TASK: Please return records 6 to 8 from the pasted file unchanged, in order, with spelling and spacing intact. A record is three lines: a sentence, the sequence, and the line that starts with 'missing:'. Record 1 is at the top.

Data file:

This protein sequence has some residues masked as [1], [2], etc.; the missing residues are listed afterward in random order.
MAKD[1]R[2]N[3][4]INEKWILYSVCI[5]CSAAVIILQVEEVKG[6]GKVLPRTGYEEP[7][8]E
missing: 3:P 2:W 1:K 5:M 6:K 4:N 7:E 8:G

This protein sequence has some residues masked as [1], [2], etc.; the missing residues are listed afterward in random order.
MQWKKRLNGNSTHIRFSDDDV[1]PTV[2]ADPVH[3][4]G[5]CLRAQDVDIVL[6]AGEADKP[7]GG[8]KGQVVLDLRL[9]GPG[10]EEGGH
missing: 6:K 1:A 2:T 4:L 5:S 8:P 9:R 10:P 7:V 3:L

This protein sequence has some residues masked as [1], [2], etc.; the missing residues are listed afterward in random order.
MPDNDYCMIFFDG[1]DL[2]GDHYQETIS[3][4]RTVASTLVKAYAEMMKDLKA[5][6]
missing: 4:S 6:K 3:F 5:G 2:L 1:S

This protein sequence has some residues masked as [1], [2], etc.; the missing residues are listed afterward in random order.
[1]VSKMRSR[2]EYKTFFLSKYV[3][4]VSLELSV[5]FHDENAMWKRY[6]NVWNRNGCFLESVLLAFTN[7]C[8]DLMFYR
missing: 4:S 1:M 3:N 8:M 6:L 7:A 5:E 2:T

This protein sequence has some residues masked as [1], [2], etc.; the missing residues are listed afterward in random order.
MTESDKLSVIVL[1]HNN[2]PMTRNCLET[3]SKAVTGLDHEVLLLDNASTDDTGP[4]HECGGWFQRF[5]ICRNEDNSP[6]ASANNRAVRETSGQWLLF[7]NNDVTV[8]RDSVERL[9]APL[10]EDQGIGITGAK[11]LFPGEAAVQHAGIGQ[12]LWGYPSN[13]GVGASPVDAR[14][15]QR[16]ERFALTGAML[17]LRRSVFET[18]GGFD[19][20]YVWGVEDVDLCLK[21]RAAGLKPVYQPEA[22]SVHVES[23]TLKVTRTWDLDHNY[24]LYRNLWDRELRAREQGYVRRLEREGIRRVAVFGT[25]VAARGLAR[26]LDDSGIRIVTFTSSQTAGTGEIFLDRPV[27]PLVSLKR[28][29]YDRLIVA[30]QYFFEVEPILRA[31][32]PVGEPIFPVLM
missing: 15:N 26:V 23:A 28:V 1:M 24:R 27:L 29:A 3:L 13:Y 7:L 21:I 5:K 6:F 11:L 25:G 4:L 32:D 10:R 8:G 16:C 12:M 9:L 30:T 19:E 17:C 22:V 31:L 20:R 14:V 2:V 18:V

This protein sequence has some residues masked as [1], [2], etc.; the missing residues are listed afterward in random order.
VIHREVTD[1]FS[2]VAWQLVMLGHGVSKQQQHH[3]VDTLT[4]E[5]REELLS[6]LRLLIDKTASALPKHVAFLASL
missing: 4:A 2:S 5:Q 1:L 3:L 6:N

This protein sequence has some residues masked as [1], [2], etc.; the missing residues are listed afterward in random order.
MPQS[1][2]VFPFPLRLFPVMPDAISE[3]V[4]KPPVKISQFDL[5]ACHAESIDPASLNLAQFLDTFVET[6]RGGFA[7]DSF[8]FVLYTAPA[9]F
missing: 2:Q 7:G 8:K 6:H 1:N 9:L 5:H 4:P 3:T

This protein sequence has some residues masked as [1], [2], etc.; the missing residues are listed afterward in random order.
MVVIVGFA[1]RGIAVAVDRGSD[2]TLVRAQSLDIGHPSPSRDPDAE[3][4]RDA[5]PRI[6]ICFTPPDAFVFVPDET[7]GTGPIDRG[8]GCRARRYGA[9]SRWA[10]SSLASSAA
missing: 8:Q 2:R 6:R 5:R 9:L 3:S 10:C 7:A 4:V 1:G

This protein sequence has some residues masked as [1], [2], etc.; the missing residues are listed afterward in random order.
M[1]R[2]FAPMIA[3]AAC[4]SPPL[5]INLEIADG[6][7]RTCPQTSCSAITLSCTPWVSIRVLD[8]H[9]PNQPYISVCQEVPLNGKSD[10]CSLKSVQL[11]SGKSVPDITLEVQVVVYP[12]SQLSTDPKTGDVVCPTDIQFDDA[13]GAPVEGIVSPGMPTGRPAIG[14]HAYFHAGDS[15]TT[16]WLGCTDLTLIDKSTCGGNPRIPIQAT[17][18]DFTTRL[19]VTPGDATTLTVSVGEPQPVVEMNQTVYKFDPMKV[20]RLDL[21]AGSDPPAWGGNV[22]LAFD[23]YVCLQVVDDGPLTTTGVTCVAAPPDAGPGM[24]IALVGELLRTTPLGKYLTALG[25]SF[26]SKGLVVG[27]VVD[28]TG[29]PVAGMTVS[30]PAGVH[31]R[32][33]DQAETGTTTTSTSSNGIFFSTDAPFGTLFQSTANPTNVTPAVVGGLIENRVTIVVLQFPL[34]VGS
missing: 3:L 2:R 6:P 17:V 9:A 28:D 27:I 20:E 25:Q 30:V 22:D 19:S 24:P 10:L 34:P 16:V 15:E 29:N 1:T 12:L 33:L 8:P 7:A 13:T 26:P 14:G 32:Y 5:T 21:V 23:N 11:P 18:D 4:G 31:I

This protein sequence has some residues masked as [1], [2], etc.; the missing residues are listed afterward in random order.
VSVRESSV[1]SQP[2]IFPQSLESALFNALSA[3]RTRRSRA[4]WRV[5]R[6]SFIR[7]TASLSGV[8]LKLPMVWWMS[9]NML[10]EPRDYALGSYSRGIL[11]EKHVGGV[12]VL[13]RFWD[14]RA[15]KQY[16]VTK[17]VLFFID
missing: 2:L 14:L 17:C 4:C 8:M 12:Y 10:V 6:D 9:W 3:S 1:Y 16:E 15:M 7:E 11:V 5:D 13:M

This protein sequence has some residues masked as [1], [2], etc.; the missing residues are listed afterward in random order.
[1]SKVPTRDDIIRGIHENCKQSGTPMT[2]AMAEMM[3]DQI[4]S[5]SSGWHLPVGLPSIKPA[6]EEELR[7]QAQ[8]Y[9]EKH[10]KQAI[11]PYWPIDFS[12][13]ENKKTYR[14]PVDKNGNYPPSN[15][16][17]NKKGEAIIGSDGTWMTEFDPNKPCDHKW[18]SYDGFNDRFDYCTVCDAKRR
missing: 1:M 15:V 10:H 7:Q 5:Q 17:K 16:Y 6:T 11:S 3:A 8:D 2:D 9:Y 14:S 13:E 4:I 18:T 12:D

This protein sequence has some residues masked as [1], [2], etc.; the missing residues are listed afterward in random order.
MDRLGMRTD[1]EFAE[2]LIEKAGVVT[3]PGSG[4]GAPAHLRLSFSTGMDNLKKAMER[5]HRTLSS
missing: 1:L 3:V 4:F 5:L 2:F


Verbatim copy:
This protein sequence has some residues masked as [1], [2], etc.; the missing residues are listed afterward in random order.
VIHREVTD[1]FS[2]VAWQLVMLGHGVSKQQQHH[3]VDTLT[4]E[5]REELLS[6]LRLLIDKTASALPKHVAFLASL
missing: 4:A 2:S 5:Q 1:L 3:L 6:N

This protein sequence has some residues masked as [1], [2], etc.; the missing residues are listed afterward in random order.
MPQS[1][2]VFPFPLRLFPVMPDAISE[3]V[4]KPPVKISQFDL[5]ACHAESIDPASLNLAQFLDTFVET[6]RGGFA[7]DSF[8]FVLYTAPA[9]F
missing: 2:Q 7:G 8:K 6:H 1:N 9:L 5:H 4:P 3:T

This protein sequence has some residues masked as [1], [2], etc.; the missing residues are listed afterward in random order.
MVVIVGFA[1]RGIAVAVDRGSD[2]TLVRAQSLDIGHPSPSRDPDAE[3][4]RDA[5]PRI[6]ICFTPPDAFVFVPDET[7]GTGPIDRG[8]GCRARRYGA[9]SRWA[10]SSLASSAA
missing: 8:Q 2:R 6:R 5:R 9:L 3:S 10:C 7:A 4:V 1:G